Looking to get your garden cleaner and clearer? This guide on how to declutter your garden will help you get your outdoor space organised in no time.
Decluttering is something that we tend to think about in relation to our indoor space. However, it can be applied to any space in your life including the cheap self storage unit you rent, the garage, your home office or even the car. It can also be applied to areas of your life that don’t have objects but require decluttering, like your diary.
Today we are shining the spotlight on the garden and decluttering it. It is often overlooked when it comes to clutter and yet, it can accumulate plenty of it. The result is an outdoor space that looks messy, is less functional than it could be, and that is just not living up to its aesthetic potential.
First Things First… Why Do Gardens Get Cluttered?
Despite us all appreciating our outdoor spaces more since the pandemic, it can still be a neglected space for many of us. During the bad weather we may simply not want to be out there clearing up or gardening. During good weather we might be using it for barbecues and other fun.
All year long we are then filling the space with new toys, accessories and ornaments. Plants can be getting overgrown, new planting projects can take over and the tools we use regularly may become disorganised. Some areas of the garden can also become a bit like the spare room of the garden – a place we simply put everything we don’t want to deal with right away.
How To Declutter Your Garden
The best thing to do is choose a day when the weather is dry and there isn’t much wind. This will make the task much easier, especially when dealing with things like dried leaves.
It is then a good idea to declutter your garden in the following order:
- Remove all broken or dead items that are obviously destined for the bin or compost heap. This includes broken pots, old toys, piles of leaves and dead plants beyond saving.
- Approach any ‘built-up’ areas using gloves in case of sharp nails and edges, and check for hedgehogs or sheltering newts and snakes. If the area is safe to disturb, consider which items would be useful for you in the garden moving forward. Those items can be organised later. The rest should be binned, given away or sold.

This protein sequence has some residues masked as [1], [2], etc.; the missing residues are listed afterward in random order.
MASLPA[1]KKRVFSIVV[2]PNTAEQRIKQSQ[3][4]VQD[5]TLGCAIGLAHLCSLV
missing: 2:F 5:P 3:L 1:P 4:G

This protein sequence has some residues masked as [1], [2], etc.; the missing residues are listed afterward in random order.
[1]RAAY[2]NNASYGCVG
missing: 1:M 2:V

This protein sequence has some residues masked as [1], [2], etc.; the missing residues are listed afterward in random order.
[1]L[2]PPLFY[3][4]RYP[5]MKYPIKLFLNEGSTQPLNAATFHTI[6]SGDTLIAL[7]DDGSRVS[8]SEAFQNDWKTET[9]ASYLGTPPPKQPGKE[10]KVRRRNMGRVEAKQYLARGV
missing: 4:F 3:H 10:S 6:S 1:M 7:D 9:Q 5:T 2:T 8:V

- Do the same as step two with your shed, taking care to organise your belongings as you sort through and leaving no stone unturned.
- If there are tools that you do not use very often that take up a lot of space, consider placing them in cheap self storage which will keep them secure until you next need to use them. Cheap self storage is also great for winter furniture.
- The items you saved from your buildup areas and within the shed can now be reorganised and put away in storage boxes, on shelving and in any old tubs and bags. These items can be kept in a shed, garage, cheap self storage unit or in a garden tidy box.
- Once the garden is clear, you can then look at removing weeds, clearing up overgrown areas and trimming back plants.
- At this point it may become apparent that there is more to get rid of. Old vegetable garden plans, a plastic greenhouse for seed starts that is broken, plants that you didn’t realise were dead – they can all go.
By this point you should have a much clearer garden that is more attractive, functional and organised. You can always add more storage and clear more away, but the steps above are a great start that will get your garden in better shape.